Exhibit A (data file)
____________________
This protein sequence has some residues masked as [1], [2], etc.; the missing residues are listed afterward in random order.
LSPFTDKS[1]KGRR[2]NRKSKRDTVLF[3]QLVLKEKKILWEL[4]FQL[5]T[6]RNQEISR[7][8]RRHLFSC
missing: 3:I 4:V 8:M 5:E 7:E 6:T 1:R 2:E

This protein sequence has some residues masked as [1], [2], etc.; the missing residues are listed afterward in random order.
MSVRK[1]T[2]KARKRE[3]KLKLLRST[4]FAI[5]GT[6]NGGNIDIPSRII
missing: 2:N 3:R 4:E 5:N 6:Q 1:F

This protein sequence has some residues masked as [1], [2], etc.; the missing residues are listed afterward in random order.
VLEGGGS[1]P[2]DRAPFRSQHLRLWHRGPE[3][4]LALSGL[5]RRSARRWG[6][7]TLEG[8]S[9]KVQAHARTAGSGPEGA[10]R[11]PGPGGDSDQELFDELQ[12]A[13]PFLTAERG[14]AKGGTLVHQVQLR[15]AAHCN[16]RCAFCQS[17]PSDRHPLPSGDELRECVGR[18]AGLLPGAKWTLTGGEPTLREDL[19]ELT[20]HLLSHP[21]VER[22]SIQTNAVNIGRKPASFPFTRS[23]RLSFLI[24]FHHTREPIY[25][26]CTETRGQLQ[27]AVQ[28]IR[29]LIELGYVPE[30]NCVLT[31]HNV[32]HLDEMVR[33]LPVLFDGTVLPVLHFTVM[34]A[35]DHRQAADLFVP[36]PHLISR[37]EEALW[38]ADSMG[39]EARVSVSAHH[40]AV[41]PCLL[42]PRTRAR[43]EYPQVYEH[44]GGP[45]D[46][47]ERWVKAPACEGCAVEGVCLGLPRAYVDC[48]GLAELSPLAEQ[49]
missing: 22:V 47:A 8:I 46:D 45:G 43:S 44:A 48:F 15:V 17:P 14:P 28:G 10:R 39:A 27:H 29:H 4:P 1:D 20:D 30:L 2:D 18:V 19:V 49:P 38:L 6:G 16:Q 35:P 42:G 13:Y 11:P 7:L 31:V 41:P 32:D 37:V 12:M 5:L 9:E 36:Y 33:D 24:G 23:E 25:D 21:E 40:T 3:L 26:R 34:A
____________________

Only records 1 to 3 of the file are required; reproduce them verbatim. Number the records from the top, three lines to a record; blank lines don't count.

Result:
This protein sequence has some residues masked as [1], [2], etc.; the missing residues are listed afterward in random order.
LSPFTDKS[1]KGRR[2]NRKSKRDTVLF[3]QLVLKEKKILWEL[4]FQL[5]T[6]RNQEISR[7][8]RRHLFSC
missing: 3:I 4:V 8:M 5:E 7:E 6:T 1:R 2:E

This protein sequence has some residues masked as [1], [2], etc.; the missing residues are listed afterward in random order.
MSVRK[1]T[2]KARKRE[3]KLKLLRST[4]FAI[5]GT[6]NGGNIDIPSRII
missing: 2:N 3:R 4:E 5:N 6:Q 1:F

This protein sequence has some residues masked as [1], [2], etc.; the missing residues are listed afterward in random order.
VLEGGGS[1]P[2]DRAPFRSQHLRLWHRGPE[3][4]LALSGL[5]RRSARRWG[6][7]TLEG[8]S[9]KVQAHARTAGSGPEGA[10]R[11]PGPGGDSDQELFDELQ[12]A[13]PFLTAERG[14]AKGGTLVHQVQLR[15]AAHCN[16]RCAFCQS[17]PSDRHPLPSGDELRECVGR[18]AGLLPGAKWTLTGGEPTLREDL[19]ELT[20]HLLSHP[21]VER[22]SIQTNAVNIGRKPASFPFTRS[23]RLSFLI[24]FHHTREPIY[25][26]CTETRGQLQ[27]AVQ[28]IR[29]LIELGYVPE[30]NCVLT[31]HNV[32]HLDEMVR[33]LPVLFDGTVLPVLHFTVM[34]A[35]DHRQAADLFVP[36]PHLISR[37]EEALW[38]ADSMG[39]EARVSVSAHH[40]AV[41]PCLL[42]PRTRAR[43]EYPQVYEH[44]GGP[45]D[46][47]ERWVKAPACEGCAVEGVCLGLPRAYVDC[48]GLAELSPLAEQ[49]
missing: 22:V 47:A 8:I 46:D 45:G 43:S 44:A 48:F 15:V 17:P 14:P 28:G 10:R 39:A 27:H 29:H 4:P 1:D 20:D 30:L 2:D 18:V 19:V 49:P 38:L 6:G 16:Q 35:P 42:G 13:Y 11:P 7:L 31:V 41:P 32:D 37:V 12:M 5:L 9:E 36:Y 33:D 24:G 23:E 25:D 21:E 40:T 3:L 26:R 34:A